They consider a republican government as the only one, in which this sort of equality can exist at all. A tyrant, or a king, which all democrats suppose to be words of like import, might leave the rights of his subjects unviolated. The grand seignior is arbitrary; the heavy hand of his despotism however falls only on the great men in office, the aristocrats, whom it must be a pleasure to the admirers of equality to see strangled by the bow-string; the great body of the subjects of the Turkish government lead a very undisturbed life, enjoying a stupid security from the oppressions of power. To enjoy rights, without having proper security for their enjoyment, ought not indeed to satisfy any political reasoners, and this is precisely the difficulty of the democratick sect. All the rights and equality they admire are destitute of any rational security, and are of a nature utterly subversive of all true liberty. For, on close examination, it turns out, that their notion of equality is, that all the citizens of a republick have an equal right to political power. This is called republicanism. This hastens the journey of a demagogue to power, and invests him with the title of the man of the people. This, the people are told, is their great cause, in opposition to the coalesced tyrants of Europe, and the intriguing federal aristocrats in America.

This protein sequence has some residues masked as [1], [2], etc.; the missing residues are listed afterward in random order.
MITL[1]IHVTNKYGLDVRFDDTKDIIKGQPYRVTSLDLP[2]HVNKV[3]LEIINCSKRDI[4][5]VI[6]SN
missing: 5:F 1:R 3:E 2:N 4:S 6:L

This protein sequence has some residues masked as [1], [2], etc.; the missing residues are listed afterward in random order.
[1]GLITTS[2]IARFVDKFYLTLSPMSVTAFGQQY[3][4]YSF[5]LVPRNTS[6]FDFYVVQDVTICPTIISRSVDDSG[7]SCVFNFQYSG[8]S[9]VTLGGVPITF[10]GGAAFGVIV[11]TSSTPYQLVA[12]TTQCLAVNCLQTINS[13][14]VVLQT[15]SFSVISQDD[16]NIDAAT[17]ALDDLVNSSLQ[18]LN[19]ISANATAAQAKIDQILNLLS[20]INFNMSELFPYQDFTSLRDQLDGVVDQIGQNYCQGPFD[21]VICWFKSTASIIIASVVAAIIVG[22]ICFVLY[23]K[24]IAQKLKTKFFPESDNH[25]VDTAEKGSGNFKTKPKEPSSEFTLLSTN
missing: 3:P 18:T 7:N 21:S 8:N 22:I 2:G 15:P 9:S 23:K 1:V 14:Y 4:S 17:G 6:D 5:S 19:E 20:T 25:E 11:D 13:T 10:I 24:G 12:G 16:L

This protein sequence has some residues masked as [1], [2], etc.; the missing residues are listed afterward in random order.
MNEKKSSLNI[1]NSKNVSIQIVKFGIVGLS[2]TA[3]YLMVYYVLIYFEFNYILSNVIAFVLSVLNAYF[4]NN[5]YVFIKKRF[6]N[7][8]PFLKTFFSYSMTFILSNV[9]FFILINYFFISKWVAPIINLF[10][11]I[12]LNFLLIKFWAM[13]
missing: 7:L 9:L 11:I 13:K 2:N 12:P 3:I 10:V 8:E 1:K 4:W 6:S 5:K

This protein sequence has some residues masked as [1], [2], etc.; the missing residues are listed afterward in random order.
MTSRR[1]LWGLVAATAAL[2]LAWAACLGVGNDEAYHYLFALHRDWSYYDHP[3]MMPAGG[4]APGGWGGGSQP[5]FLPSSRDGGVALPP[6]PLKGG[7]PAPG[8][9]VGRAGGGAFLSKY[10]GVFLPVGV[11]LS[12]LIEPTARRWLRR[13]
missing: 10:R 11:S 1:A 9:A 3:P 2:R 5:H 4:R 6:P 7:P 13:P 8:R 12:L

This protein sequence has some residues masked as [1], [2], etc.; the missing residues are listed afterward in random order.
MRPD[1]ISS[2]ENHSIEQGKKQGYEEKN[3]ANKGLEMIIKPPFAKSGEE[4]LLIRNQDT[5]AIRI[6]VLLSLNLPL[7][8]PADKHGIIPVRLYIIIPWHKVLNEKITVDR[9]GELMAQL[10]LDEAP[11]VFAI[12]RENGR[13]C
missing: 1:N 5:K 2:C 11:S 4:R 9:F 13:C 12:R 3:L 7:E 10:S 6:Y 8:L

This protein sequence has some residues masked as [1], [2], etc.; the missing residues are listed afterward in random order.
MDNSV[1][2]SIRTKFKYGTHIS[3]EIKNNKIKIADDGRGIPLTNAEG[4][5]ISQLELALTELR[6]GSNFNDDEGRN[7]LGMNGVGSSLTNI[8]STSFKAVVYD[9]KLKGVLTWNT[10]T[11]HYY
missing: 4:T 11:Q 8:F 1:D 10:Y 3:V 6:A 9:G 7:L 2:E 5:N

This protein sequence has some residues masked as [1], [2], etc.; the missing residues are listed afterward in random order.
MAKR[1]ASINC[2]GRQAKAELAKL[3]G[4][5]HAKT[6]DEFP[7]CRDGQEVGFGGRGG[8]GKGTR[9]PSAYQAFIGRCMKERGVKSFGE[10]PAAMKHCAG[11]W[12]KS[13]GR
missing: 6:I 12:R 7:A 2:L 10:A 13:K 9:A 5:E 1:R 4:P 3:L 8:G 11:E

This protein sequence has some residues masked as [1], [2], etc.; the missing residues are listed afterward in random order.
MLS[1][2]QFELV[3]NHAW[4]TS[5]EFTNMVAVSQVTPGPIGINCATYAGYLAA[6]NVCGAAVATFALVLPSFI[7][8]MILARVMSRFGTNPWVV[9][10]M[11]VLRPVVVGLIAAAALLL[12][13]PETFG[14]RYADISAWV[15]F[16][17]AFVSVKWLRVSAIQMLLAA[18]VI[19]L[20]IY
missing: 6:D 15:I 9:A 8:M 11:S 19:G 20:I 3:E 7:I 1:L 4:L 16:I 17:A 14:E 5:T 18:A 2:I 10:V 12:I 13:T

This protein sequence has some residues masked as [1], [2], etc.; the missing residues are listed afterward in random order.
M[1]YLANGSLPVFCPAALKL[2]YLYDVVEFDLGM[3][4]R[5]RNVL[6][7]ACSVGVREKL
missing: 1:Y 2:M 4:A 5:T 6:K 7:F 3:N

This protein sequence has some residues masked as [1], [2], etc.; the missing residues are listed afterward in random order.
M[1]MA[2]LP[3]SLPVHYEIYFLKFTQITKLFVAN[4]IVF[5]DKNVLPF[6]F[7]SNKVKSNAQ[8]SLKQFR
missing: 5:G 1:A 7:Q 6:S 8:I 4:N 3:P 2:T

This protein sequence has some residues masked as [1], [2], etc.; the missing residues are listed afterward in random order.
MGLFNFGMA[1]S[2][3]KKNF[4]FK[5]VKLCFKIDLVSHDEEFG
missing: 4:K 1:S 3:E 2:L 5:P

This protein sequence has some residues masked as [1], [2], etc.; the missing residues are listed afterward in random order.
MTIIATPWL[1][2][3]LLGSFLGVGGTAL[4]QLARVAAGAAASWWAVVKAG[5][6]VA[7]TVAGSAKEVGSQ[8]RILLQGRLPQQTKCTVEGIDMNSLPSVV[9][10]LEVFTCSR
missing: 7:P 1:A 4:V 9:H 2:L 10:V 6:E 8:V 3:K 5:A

Let me cut out the tongue of that blasphemer, every democratick zealot will exclaim, who dares to deny the rightful and unlimited power of the people. It is indeed a very inveterate evil of our politicks, that popular opinion has been formed rather to democracy, than to sober republicanism. The American revolution was, in fact, after 1776, a resistance to foreign government. We claimed the right to govern ourselves, and our patriots never contemplated the claim of the imported united Irish, that a mob should govern us. It is true, that the checks on the power of the people themselves were not deemed so necessary, as on the temporary rulers whom we elected: we looked for danger on the same side, where we had been used to look, and suspected eVery thing but ourselves. Our dread of rulers devoted them to imbecility; our presumptuous confidence in ourselves pulled all the weak, and credulous, and vain, with an opinion, that no power was safe but their own, and, therefore, that should be uncontrollable and have no limits. This is democracy, and not republicanism. The French revolution has been made, the instrument of faction; it has multiplied popular errours, and rendered them indocile. Restraints on the power of the people, seem to all democrats, foolish, for how shall they restrain themselves? and mischievous, because, as they think, the power of the people is their liberty. Restraints, that make it less, and, on every inviting occasion for mischief and the oppression of a minority, make it nothing, will appear to be the abandonment of its principles and cause.